Before the Artist Formerly Known As Prince got down to business last Friday
night, some feared his penchant for salesmanship might have eclipsed his gift
And with good reason.
Speakers in Landover, Md.'s USAir Arena blared advertisements for the Artist's
mail order company between selections from his own Emancipation
album, while merchandise booths in the hallways hawked CDs for $25 and
hockey jerseys for four times that.
But once the Purple One hit the stage, it was clear that he had but one purpose
in mind: "to get yo' groove on," which he proceeded to do for the next two hours
with amazing musical and physical dexterity. And what's better is it was all a
portent of things to come during the Artist aftershow scheduled for the 9:30 Club
three hours later (see story in tomorrow's editon of the news).
After opening the main concert with the tour namesake "Jam of the Year," the
Artist burst immediately into a funk groove any other band would save for an
encore. As the New Power Generation (guitarists Mike Scott and Kathleen
Dyson, bass player Rhonda Smith, keyboardist Morris Hayes and drummer Kirk
Johnson) threw down the booty shakin' soul, the Artist worked the crowd with
audience chants and calls and response.
Between his own hot spinning and splitting, he directed the NPG into solo
showcases and stop-on-a-dime turn-abouts that eventually evolved into James
Brown's "Talkin' Loud & Sayin' Nothing." For the ex-Prince, this was all just a
warm-up, a chance to make sure his flock was following him before he
launched into the real sermon.
The rest of the two-dozen-song show was filled with his biggest hits ("Purple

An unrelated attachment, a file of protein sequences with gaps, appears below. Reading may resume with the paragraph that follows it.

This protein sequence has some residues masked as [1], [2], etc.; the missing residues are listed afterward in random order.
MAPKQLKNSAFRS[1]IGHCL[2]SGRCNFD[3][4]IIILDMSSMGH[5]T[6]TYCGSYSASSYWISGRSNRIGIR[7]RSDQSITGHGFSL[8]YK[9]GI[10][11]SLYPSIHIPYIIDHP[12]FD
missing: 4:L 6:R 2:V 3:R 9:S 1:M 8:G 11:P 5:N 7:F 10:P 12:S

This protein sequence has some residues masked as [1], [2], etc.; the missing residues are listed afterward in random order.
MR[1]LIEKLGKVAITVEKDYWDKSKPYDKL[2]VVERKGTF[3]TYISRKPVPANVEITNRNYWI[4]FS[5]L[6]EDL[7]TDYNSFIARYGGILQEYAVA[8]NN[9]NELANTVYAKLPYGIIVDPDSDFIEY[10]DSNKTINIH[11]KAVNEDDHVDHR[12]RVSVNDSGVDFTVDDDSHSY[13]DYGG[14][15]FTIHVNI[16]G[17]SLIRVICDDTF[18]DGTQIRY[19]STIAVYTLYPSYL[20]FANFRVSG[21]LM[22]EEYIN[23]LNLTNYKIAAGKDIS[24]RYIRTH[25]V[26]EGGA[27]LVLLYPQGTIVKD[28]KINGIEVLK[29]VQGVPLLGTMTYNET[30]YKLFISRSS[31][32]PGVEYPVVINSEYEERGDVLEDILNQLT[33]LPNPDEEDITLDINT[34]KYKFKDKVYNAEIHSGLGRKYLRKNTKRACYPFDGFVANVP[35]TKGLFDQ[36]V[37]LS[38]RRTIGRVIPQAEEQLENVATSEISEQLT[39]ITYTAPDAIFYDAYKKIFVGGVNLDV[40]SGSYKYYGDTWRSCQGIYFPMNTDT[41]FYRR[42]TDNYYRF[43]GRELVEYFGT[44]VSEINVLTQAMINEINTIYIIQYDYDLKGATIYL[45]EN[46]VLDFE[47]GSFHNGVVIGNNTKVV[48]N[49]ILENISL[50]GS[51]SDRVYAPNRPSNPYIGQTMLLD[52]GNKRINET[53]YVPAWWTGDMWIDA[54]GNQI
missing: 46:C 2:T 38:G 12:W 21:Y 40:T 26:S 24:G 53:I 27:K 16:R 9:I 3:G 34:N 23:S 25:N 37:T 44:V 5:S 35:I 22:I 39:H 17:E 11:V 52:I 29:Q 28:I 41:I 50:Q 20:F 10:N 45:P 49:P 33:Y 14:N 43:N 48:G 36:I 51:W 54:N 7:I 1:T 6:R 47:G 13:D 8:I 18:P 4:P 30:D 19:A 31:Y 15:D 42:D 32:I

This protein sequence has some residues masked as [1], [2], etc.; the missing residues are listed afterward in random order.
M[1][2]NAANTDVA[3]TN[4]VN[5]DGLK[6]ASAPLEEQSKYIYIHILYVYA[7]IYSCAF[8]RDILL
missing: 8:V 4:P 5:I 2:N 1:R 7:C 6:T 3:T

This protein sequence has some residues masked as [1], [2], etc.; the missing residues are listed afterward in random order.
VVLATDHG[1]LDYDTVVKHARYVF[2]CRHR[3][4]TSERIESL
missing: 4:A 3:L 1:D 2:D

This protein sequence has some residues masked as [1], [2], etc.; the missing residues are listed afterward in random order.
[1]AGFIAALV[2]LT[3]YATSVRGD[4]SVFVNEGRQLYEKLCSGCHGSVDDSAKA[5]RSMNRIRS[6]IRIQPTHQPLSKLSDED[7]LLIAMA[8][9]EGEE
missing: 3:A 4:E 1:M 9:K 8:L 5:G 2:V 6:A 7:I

Rain," "Raspberry Beret," "1999," "Take Me With You," "Baby I'm A Star") as
well as some surprises for the Princeheads (Sign O' the Times' "Strange
Relationship and Parade's "Venus de Milo" thrown into the B-side
"How Come U Don't Call Me Anymore?").
When the Artist strutted into the super-smooth opening of "Little Red Corvette," it
was clear that had he written that song only, he still could have hung up his
guitar and been considered a master craftsman of pop. While the ultra-lush set
pieces of yore have been abandoned, the Artist has not forsaken sensuality, be
it in the form of horizontal hip thrusts from atop his grand piano or the mentally
charged eroticism of "If I Was Your Girlfriend."
Naturally, for the Artist, the sexual still walks hand in hand with the spiritual,
represented by devoted readings of "The Cross" and the Joan Osborne God
questioning-hit "One of Us."
Throughout his encores, the Artist mock-beseeched the audience to let
him leave, pleading "I ain't got no more hits." That was the signal to rip
out yet another monster such as "Kiss," "Cream," "Get Off" or the final
show closer, "When Doves
After a couple of outings, the ritual became something of a commentary. "Sure,"
the Artist seemed to say, "I know you think I'm weird with my symbol name and
'Slave' scrawled on my face. But just look at what I've given y'all!" This bit may
or may not have been planned (the last four songs were all new additions to the
tour). What appeared to be genuinely spontaneous were the Artist's attempts to
walk off the stage, which time and again failed because he couldn't help but
pick up his guitar for just one more set of licks and grinds.